Good for Parkville. There’s nothing like a president dropping by to perk up a town. President Barack Obama last week stopped into Parkville Coffee, a shop on the city’s Main Street. The president and I came so close to being in waving distance. About the same time Obama was picking up patrons’ tabs for coffee and tea in Parkville on July 30, I had by coincidence ventured to a bank branch on Prairie View Drive. The branch was just north of Northwest 64th Street, the direct route from Interstate 29 to Parkville. I had driven north from south of the river. North of the Briarcliff area, I noticed Kansas City police everywhere and several drivers had been pulled over for a violation or for looking suspicious. Missouri State Highway Patrol cars were parked at various places. They were stacked two by two off NW 64th Street. I figured the president was traveling between Kansas City International Airport and some important place downtown or on the Plaza. We knew he was in Kansas City. Little did I know the chief executive was pressing palms and sipping tea in Parkville. I guess some folks in town had some warning. But for others just counting on a cup of coffee, wow, they sure had something to chat about as the President’s motorcade pulled away. The Kansas City Star described it as a “sizable motorcade.” This certainly adds another colorful bit of history to a town loaded with history. George S. Park, the town’s founder and a liberal anti-slavery advocate, would be proud. The Park University library featured a life-size photo cutout of Park earlier this year for a history display. I suggest they print one of the president in Parkville and place it beside Park in the library. Maybe the White House press office has something print worthy. If you’re Democrat or Republican, a President in Platte County adds some zest. We have a tradition of Presidential visits. For this we can thank the factors of I-29, rural countryside, small towns, big hotels and airports all being handy at a spot in America’s heartland. Political planners have tapped us before. A motorcade and jet planes can stay on schedule in Platte County. Back in the 1980s, we had some major political figures jetting in and going to a farm south of Platte City for some photo ops on straw bales. The names escape me from that far back, but I remember the news clip would give the impression a President or secretary of agriculture was touring farm country. They took advantage of rural living at the city’s doorstep (there you go old Platte BPA fans). President Ronald Reagan once gave a long speech to a packed mass of school children and teachers inside the Wheeler Downtown Airport terminal. Ok, that’s in Clay County but close enough for us to almost claim it. This was about 1986 or so. Security was heavy. But I doubt if an event with so many people randomly milling about in front of a president will be staged again in our time. President George H.W. Bush in the early 1990s spoke to a large Republican function at one of the major hotels in Platte County along the I-29 corridor. I heard his voice but did not see his face. The Kansas City Star was prepared for all contingencies, and I was a reporter stationed in a hallway outside the ballroom in case a bomb exploded or something similar. The president was whisked away quickly afterwards and hopped on a jet to Washington. Obama stayed in Parkville an hour when his staff expected a half-hour visit. The Star quoted him as saying, “Trying to delay this as long as possible because I’m having fun.” He might have meant it. Just think, a common everyday place and people that you and I think nothing extra about experiencing: for a President, it’s a novelty. No matter which political party in office, that person is isolated from our daily affairs. Their day usually involves the world and power people. Obama stopped in Cool Vintage Watches and Peddler’s Wagon, too. Parkville hasn’t had such a bright media spotlight since the 1993 flood rose high on Main Street. I was there for that, and I’ll guarantee you this was more fun. Good job Parkville. I’m betting whoever is elected president in a few years makes a stop in Platte County, too. When you’re hopping across the country, we’re convenient.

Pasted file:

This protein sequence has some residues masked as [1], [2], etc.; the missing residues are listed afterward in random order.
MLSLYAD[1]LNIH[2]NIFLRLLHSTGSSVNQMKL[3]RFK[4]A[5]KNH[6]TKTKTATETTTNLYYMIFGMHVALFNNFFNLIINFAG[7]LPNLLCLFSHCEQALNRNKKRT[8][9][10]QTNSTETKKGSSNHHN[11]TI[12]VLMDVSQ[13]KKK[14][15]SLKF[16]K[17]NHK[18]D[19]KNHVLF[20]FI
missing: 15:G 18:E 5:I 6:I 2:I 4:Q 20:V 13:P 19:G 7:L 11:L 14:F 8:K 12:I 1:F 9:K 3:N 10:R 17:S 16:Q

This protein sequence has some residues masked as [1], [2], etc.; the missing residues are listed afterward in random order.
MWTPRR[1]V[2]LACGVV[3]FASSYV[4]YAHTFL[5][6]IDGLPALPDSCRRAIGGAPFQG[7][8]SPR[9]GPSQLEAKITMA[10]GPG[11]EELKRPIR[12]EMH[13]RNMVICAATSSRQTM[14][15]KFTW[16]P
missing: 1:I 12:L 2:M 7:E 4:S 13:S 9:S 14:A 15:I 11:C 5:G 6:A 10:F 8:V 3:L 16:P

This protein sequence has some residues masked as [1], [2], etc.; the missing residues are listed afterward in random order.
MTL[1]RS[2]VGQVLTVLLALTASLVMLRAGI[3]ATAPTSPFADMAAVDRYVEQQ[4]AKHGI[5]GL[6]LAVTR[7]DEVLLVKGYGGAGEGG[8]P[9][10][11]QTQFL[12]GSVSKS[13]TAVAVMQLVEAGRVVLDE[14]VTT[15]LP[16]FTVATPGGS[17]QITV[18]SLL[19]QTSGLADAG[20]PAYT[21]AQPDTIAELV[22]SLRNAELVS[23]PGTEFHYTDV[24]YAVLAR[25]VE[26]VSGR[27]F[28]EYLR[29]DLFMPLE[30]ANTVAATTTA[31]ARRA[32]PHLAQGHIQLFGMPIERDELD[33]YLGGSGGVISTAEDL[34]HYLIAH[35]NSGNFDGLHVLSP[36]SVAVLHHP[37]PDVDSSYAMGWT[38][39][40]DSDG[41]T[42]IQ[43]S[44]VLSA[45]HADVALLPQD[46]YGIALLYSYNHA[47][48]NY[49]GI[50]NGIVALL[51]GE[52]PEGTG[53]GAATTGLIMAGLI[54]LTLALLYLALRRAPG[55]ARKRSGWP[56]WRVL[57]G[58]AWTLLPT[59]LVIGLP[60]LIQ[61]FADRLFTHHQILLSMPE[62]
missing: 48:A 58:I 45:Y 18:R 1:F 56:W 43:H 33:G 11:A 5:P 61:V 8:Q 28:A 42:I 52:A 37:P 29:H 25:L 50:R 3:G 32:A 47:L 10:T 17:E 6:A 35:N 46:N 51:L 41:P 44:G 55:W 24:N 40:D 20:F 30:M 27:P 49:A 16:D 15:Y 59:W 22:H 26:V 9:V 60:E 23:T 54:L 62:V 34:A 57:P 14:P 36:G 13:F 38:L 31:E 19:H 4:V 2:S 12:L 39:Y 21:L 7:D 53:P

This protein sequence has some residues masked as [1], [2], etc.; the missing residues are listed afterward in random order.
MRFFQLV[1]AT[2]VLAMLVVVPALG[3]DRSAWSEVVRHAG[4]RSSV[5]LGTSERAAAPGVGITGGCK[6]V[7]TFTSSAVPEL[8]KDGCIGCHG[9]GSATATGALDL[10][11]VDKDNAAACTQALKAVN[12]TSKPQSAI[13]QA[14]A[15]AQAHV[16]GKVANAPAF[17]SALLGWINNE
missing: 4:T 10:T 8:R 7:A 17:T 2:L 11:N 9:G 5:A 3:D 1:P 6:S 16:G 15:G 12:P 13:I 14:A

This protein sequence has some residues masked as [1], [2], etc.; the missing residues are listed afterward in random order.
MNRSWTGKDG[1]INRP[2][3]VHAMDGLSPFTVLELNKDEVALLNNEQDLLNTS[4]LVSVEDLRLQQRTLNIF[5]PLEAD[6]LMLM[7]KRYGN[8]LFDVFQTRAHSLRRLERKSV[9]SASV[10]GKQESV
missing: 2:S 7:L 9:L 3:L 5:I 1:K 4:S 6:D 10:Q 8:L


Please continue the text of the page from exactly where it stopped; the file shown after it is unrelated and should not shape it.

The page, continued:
Bill Graham, who lives in the Platte City area with his family, may be reached by e-mail at firstname.lastname@example.org.